Leighton Vander Esch rips fans on social media after Dallas Cowboys release Jaylon Smith
Vander Esch found out the same way most everybody else found out about Smith being released by the Dallas Cowboys: on social media and from a deluge of “random texts” friends and family sent him, he said.
“What bugs me most about it is when people [who] are on the outside, fans or whoever it might be, they want to say, ‘oh, someone deserves this or someone deserves that,’” Vander Esch said after Wednesday’s practice at The Star. “They don’t realize that this is literally, like, our livelihoods. We literally could get up and [be] traded the next morning. We literally could be in 50 freakin’ different states. So people need to realize what they’re saying is literally just like nonsense. And I think that’s a big problem in the world today. And they need to cut that out.”
Vander Esch said he didn’t see the move coming. He has yet to talk to Smith but plans to soon.
“I know he’s getting bombarded with a bunch of questions and a bunch of people texting him,” he said. “So I’m letting it die down. I want to hit him up and talk to him personally on the phone a little bit later. It’s a tough situation for him. Nobody wishes that on anybody.”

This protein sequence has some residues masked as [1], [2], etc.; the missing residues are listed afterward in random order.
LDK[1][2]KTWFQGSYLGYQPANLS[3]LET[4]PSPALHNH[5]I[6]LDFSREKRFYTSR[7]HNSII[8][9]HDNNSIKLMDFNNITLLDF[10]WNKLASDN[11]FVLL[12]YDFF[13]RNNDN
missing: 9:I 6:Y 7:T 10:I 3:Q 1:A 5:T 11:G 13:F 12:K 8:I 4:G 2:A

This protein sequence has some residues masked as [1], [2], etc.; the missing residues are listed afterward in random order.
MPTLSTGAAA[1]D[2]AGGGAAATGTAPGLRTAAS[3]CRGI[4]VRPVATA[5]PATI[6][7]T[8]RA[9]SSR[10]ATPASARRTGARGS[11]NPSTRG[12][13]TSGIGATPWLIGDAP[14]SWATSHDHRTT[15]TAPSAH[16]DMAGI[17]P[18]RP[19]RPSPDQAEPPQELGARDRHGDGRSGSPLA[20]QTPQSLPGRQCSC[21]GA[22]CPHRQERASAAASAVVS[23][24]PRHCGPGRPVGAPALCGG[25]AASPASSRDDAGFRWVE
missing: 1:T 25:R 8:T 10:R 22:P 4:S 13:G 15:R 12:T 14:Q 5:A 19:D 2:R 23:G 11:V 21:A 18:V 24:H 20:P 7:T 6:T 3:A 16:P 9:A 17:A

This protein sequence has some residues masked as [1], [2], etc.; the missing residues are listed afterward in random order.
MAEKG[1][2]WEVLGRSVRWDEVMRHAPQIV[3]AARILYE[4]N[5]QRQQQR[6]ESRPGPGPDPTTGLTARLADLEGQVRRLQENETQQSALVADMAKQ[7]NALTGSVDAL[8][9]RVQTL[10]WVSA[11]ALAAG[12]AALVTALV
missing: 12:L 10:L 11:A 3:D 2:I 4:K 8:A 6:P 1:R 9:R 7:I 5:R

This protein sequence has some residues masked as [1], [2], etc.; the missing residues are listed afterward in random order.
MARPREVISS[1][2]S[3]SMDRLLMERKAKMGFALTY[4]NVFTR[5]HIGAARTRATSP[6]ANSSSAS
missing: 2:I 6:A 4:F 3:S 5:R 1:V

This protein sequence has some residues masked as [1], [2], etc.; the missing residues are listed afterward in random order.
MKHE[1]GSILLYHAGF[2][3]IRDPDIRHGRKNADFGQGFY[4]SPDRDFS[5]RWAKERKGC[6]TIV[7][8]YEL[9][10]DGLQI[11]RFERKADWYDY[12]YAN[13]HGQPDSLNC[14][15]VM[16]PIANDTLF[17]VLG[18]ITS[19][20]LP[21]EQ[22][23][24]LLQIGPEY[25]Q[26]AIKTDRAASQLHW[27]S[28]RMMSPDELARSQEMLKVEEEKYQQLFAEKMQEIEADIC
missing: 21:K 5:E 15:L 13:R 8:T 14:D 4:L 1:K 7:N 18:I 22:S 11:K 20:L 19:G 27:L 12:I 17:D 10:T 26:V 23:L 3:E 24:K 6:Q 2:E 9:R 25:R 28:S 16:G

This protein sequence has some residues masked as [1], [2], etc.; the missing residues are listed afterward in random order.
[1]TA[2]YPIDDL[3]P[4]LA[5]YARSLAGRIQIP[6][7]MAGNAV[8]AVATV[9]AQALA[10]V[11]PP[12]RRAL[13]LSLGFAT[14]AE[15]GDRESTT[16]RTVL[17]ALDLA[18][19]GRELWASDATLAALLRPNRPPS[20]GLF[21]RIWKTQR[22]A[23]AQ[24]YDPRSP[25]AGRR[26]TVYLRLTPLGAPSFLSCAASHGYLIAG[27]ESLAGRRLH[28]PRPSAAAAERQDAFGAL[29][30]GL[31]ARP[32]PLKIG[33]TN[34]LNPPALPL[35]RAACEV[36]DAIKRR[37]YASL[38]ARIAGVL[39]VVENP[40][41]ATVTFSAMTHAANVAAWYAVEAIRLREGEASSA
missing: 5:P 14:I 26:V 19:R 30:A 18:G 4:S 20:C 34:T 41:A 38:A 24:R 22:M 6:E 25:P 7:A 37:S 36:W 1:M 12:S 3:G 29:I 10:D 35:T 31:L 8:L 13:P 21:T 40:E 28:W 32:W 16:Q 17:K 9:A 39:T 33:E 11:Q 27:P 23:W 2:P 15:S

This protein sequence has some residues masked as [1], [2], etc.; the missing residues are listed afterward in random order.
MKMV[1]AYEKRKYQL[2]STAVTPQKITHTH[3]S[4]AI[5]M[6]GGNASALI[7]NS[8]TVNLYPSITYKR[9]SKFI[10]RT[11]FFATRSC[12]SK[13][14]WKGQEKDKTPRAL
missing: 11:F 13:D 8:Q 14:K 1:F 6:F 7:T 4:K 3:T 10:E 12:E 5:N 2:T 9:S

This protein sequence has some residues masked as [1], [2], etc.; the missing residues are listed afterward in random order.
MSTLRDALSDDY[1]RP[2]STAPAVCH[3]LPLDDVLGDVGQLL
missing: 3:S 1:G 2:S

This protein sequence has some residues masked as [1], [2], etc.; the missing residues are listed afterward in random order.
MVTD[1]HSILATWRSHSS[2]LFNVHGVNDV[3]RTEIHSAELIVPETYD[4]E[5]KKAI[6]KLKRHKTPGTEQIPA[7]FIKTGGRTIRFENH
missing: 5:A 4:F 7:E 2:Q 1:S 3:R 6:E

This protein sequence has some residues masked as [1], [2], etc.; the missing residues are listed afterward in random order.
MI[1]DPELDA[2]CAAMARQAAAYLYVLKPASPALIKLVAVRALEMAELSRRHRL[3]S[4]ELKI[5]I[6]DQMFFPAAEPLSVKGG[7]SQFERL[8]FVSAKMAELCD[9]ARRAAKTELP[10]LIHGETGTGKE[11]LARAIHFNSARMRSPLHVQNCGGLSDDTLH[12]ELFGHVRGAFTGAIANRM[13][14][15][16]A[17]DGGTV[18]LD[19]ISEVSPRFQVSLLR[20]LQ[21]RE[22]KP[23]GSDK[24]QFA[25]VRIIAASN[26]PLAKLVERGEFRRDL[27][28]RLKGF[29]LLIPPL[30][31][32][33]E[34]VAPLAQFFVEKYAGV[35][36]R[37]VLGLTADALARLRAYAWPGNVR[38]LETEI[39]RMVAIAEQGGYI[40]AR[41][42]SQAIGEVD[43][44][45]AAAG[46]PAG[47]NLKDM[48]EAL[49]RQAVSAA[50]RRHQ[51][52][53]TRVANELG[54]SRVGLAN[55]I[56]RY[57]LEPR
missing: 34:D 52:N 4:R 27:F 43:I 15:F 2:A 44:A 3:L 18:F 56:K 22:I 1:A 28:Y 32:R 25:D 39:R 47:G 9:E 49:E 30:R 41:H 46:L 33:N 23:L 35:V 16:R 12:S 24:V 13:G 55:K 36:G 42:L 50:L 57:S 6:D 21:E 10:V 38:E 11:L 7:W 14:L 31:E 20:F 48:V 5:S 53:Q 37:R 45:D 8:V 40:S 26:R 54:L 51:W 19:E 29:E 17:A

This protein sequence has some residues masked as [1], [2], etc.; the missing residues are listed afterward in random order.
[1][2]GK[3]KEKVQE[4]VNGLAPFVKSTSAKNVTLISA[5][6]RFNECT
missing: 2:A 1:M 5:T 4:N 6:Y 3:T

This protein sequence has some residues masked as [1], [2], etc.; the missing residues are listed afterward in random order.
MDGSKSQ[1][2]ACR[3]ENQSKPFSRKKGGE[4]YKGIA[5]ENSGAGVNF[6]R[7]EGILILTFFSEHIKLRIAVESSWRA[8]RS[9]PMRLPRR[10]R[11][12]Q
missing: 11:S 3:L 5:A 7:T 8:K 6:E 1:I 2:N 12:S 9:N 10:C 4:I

Smith told Cowboys’ defensive coordinator Dan Quinn a message he wanted Quinn to pass along to his former teammates. Basically, Smith wanted them to know that he has their backs. He told Quinn to tell the defense that “we have something special going here and he wants us to go get it all,” Vander Esch said.
“It just shows you the character and type of person that he is,” he said
Vander Esch said he is annoyed about some fans scrutinizing player performance with unabashed hyperbole and often over-the-line hatred. He understands it’s part of the business of being a professional athlete, but it makes it no less annoying.
“We don’t go talking about someone else’s job, so why are they talking about our jobs,” Vander Esch asked. “It’s super frustrating. It’s annoying. I think it’s classless. I’ve got a lot of strong words for it.”
But it’s the nature of the business, and Vander Esch, who is in his fourth year in the league, still appeared somewhat surprised at the bottom-line nature of such cut-throat moves. Or at least the nature of some of the fanbase.
“I know a lot of guys around the league deal with it. We’ve got families who might be in one area. You’ve got dudes that have been playing for a team for eight years. They get traded, they’ve got family, they’ve got kids that have been there for that long,” he said. “Think about that before you say something like ‘this guy deserves that or this guy deserves that.’”
He continued: “… we’re not in your business about how much you guys are getting paid, or what your boss is saying or this and that about anyone else’s job,” he said. “We’re not doing that. This is our livelihood. We could get traded, we could get cut tomorrow. So people need to realize what they’re saying on social media because I think it’s ridiculous.”